saw the officers, Mr. Maxi "attempted to fade off"
out of view, but Detective Ogden told him to stay where he
was. Upon questioning, Mr. Maxi said he didn't live at
the duplex and didn't know who did. Detective Ogden asked
Mr. Maxi to step outside, but Mr. Maxi said he couldn't
because the metal security gate was locked and he didn't
have a key. Detective Ogden asked Mr. Maxi if he was
burglarizing the residence, and Mr. Maxi responded, "oh,
I will go for burglary." At some point, Detective Ogden
told Mr. Maxi he was under arrest.
officers decided to force the security gate open. Detective
Ogden testified he was concerned that Mr. Maxi would destroy
evidence. Once the gate was pried open, Detective Ogden
pulled Mr. Maxi out of the building, and handcuffed him.
Approximately five officers then conducted a protective sweep
of the unit, which Detective Ogden said took about two
minutes. Detective Ogden testified that during the sweep, he
saw more packaged crack cocaine, a semiautomatic handgun,
four rifles, and a stack of money. After the sweep, the
officers left the unit and applied for a search warrant.
the warrant was issued but after the protective sweep,
Lieutenant Luis Almaguer and another officer did a
walk-through of the unit. Lieutenant Almaguer said he wanted
to "verify what they are writing [in the search
warrant application] is what they saw." He testified
that the search warrant application did not rely on any of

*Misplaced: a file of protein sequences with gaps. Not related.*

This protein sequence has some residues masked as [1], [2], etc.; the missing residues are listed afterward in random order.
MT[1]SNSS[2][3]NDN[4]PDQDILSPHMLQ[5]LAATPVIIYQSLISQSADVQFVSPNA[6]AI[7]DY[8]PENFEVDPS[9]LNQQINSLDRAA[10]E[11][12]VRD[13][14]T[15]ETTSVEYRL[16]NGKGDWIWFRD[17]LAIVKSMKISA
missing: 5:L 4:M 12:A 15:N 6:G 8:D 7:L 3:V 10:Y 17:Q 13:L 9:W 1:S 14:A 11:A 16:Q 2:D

his observations from the walk-through. After the search
warrant was issued, starting at around 2:00 AM, officers went
back inside the unit and collected crack cocaine, guns, and
Mr. Maxi's driver's license and other papers. The
search concluded at 4:45 AM.
the search was over, Mr. Maxi was advised of his
Miranda rights in the back of a police car. An
officer also told Mr. Maxi the police had seen guns and drugs
in the house. Several hours later, Mr. Maxi signed a formal
waiver of his Miranda rights and was interviewed. He
told police he worked as a "cut man" for "Papa
D." He said he cut up and bagged crack cocaine, provided
security, and resupplied other locations with crack cocaine.
surveillance and search of the 64th Street property was only
the beginning of the investigation into the drug organization
in which Mr. Blanc, Mr. Pierre, and Mr. Maxi were involved.
Law enforcement worked with confidential informants to make
controlled purchases of crack cocaine from suspected members
of the organization. The FBI then used a pen register and tap
and trace device on Mr. Pierre's phone, and later
received authorization to use a wiretap on Mr. Pierre's
phone. The wiretap on Mr. Pierre's phone was in place for
about a month during the summer of 2013.
October 28, 2013, an FBI agent filed an application for a
wiretap on Mr. Blanc's cell phone. The application
described a wiretap as necessary to accomplish the goals of
the investigation into the drug organization and listed a
number of other investigative techniques that had been used
or considered. The wiretap application was approved, and Mr.
Blanc's phone was tapped from October 28 to November 26,
November 21, 2013, more than a year after the search that led
to Mr. Maxi's arrest, law enforcement executed a search
warrant at 262 N.W. 52nd Street in Miami. A police officer
saw Mr. Blanc outside the property and yelled, "Police,